When I was working at the CIA, if you had told me that there would soon come a youth rebellion that relied on lasers and traffic cones as sword and shield, and that it would come to paralyze one of the world’s richest and most powerful governments, I would have—at the very least—raised an eyebrow. And yet as I write these words nearly a decade later, this is exactly what’s happening in Hong Kong, the city where I met with journalists to reveal the secret that would transform me from an agent of government into one of the world’s most wanted men. As it happened, the very book that you now hold in your hands lay on the desk, the desk of the last hotel room I would ever pay for with a credit card.
What I showed those journalists was proof, in the form of the government’s own classified documents, that the self-described “Five Eyes”—the state security organs of the United States, United Kingdom, Australia, New Zealand, and Canada—had together conspired to weaken their laws. They had forced clandestine access to the networks of their largest telecommunications and internet titans (some of whom hadn’t needed much in the way of arm-twisting) in pursuit of a single goal: the transformation of the free and fragmented internet into history’s first centralized means of global mass surveillance. This violation of our fundamental privacy occurred without our knowledge or consent, or even the knowledge and consent of our courts and most lawmakers.
Here’s the thing: although the global response to this violation was furious, producing the largest intelligence scandal of the modern age, mass surveillance itself continues to work today, virtually unimpeded. Nearly everything you do, and nearly everyone you love, is being monitored and recorded by a system whose reach is unlimited, but whose safeguards are not.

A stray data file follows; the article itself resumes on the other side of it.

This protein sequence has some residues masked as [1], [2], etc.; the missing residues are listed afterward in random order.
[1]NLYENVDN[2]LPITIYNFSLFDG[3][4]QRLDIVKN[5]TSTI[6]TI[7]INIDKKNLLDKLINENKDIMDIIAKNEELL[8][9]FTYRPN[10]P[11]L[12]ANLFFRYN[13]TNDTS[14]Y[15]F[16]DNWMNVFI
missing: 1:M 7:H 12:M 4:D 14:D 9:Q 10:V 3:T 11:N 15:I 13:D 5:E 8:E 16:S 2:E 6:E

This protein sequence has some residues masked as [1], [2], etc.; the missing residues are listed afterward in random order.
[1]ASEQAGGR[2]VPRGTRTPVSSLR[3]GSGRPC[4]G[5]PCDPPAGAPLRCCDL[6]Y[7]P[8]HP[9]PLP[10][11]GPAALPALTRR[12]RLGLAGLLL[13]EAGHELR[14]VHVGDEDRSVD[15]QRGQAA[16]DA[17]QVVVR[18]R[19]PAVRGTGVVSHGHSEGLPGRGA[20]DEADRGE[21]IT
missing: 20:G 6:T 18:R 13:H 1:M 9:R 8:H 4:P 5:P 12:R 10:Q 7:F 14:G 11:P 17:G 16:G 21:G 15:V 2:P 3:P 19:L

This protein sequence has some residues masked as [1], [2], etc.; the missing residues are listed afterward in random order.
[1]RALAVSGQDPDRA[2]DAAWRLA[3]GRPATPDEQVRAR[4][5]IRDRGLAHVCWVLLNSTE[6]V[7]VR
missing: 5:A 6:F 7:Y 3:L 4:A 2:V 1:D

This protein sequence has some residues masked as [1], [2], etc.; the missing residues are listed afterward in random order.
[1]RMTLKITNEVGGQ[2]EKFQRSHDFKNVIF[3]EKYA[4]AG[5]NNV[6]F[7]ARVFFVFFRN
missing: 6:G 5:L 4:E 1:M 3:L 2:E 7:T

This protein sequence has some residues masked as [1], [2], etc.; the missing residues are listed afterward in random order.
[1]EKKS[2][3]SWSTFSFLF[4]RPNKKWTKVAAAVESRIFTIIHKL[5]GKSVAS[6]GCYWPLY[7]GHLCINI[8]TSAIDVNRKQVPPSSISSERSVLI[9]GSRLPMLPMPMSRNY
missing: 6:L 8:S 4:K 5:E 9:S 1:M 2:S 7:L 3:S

But while the system itself was not substantially changed—as a rule, governments are less interested in reforming their own behavior than in restricting the behavior and rights of their citizens—what did change was the public consciousness.
The idea that the government was collecting the communications of those who had done nothing wrong had once been treated as a paranoid conspiracy theory (or as the subject of instructive fiction, such as the work you’re about to read). Suddenly, this prospect had become all too real—the sort of universally acknowledged truth that can be so quickly waved away as obvious and unremarkable by the crooked timber of our political operators.
Meanwhile, the corporations of the world digested the realization that their darkest shame—their willful complicity in crimes against the public—had not been punished. Rather, these collaborators had been actively rewarded, with either explicitly retroactive immunity or informal guarantees of perpetual impunity. They became our latest Big Brother, striving to compile perfect records of private lives for profit and power. From this emerged the contemporary corruption of our once-free internet, called surveillance capitalism.
We are coming to see all too clearly that the construction of these systems was less about connection than it was about control: the proliferation of mass surveillance has tracked precisely with the destruction of public power.
And yet despite this grim reading from my seven years in exile, I find more cause for hope than despair, thanks in no small part to those lasers and traffic cones in Hong Kong. My confidence springs not from how they are applied—to dazzle cameras and, with a little water, to contain and extinguish the gas grenades of a state gone wrong—but in what they express: the irrepressible human desire to be free.
The problems that we face today, of dispossession by oligarchs and their monopolies, and of disenfranchisement by authoritarians and their comfortably captive political class, are far from new. The novelty is in the technological means by which these problems have been entrenched—to put it simply, the bad guys have better tools.